Over $3.1 million in approved funding will help Virginia Tech amplify its energy conservation efforts over the next year. The investment will continue to catalyze the university’s Five-Year Energy Action Plan, a comprehensive blueprint to improve energy efficiency and reduce energy costs within five years in the 50 most energy-intensive, “energy hog” buildings on the Blacksburg, Virginia, campus.
In the first four phases of the Energy Action Plan, the university has reduced its carbon emissions by approximately 23,000 tons per year and saved more than $2.3 million in equivalent annual energy costs.
The plan is swiftly approaching full integration — and expected to yield more than $6 million in overall energy cost savings.
When the Office of Energy Management within the Virginia Tech Facilities Department conducted an energy benchmarking analysis of buildings on the Blacksburg campus in 2015-16, it discovered 50 buildings accounted for more than 70 percent of overall university energy costs; that is just 35 percent of all buildings on campus.
The Energy Action Plan combines energy data analysis with energy accounting and retrofitting projects to achieve significant energy cost reductions. Since 2016, four phases of the Energy Action Plan have been implemented with 10 new energy-intensive buildings incorporated into each phase.
One of the cornerstones of the Energy Action Plan is leveraging data to optimize energy usage to achieve energy efficiency at scale on campus. Ten new buildings are added to the university’s energy management platform during each phase. New smart meter infrastructure also continues to be installed in campus buildings. These efforts, paired with ongoing energy audits in the field, enable practitioners to identify energy consumption patterns in real time to optimize lighting, ventilation, heating, and air based on demand.
Also under the plan, ongoing retrofitting projects, especially in laboratories – large scale energy contributors on campus – continue to help improve energy efficiency in energy hog buildings.
“As we approach the final phase of the of the initial Energy Action Plan, energy conservation remains at the forefront of all Facilities Department activities at Virginia Tech. Through efforts like the Energy Action Plan, award-winning sustainability program, and strong environmental standards for new and existing construction, we will continue to make headway in our energy reduction and sustainability efforts,” said Christopher H. Kiwus, associate vice president and chief facilities officer.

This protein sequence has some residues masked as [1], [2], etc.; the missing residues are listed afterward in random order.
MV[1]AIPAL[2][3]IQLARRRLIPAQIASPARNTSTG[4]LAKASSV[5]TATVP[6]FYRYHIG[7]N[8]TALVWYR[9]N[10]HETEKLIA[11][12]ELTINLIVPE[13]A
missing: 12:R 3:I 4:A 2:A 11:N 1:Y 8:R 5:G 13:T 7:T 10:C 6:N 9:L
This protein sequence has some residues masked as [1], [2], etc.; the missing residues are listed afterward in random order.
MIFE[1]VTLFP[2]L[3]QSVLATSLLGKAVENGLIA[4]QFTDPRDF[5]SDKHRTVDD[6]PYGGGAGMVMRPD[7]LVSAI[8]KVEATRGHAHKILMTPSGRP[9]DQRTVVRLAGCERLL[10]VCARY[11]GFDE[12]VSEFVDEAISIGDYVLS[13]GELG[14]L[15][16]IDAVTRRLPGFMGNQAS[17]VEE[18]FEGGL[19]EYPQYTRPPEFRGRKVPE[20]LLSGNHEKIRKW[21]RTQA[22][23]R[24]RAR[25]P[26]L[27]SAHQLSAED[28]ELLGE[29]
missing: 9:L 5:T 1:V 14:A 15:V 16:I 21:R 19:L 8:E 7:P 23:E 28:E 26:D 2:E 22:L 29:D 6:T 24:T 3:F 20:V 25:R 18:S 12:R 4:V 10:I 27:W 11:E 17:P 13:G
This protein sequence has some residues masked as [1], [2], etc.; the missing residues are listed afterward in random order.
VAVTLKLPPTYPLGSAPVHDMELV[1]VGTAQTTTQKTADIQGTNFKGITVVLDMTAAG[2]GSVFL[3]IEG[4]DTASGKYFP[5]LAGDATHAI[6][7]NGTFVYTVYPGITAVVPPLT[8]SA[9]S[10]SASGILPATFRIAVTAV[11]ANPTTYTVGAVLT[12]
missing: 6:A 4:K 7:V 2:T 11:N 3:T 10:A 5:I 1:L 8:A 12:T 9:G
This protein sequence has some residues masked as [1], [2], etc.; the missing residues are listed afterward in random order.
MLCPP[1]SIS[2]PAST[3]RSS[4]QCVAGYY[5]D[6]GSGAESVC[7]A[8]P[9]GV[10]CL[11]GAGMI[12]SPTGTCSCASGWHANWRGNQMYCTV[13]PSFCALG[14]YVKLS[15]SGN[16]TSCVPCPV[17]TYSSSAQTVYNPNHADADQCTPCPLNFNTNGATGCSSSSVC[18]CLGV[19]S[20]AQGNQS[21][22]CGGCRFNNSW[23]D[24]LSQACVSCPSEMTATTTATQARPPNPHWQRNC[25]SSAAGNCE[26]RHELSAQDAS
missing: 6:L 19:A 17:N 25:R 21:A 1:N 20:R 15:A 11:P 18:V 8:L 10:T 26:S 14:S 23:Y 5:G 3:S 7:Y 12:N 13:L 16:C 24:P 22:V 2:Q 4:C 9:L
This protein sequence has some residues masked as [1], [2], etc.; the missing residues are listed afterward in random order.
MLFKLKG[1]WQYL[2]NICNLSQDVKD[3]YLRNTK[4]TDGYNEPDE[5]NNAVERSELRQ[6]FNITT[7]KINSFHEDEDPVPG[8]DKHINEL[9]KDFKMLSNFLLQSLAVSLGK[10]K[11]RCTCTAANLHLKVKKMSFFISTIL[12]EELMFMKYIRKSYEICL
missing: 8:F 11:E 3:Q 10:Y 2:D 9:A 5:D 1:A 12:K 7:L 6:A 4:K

Among the proposed projects under Phase 5 (2019-20) of the Energy Action Plan are:
LED lighting overhaul in a range of buildings.
Lab ventilation optimization.
Retro-commissioning of HVAC energy systems.
Power plant compressed air system optimization.
Integration of 10 additional energy-intensive buildings into the university’s energy management platform.
Ongoing meter replacement and maintenance.
Implementation of rooftop solar project at the Sterrett Facilities Complex.
“It is an undeniably exciting time to be at Virginia Tech, and this rings especially true as it relates to sustainability. Current initiatives like the Energy Action Plan and revisions to the Climate Action Commitment are strong indicators of the university’s long-term engagement in environmental stewardship. We will continue to work collaboratively in seeking out new opportunities to invest time, knowledge, and financial resources in pursuit of a more sustainable society,” said Dwayne Pinkney, senior vice president and chief business officer.
The Climate Action Commitment is the university’s guiding framework around sustainability and energy efficiency in campus operations, facilities, curriculum, and research. In continued commitment to sustainability, President Tim Sands recently called for renewal of the commitment.
More information about the Climate Action Commitment revision process, working group, and subcommittees may be found here.
Caption: Daniel Webb (left), class of 2020, and Lowell Jessee Jr., energy engineer, conduct an energy retrofitting project on the roof of Hahn Hall. Sarah Myers for Virginia Tech.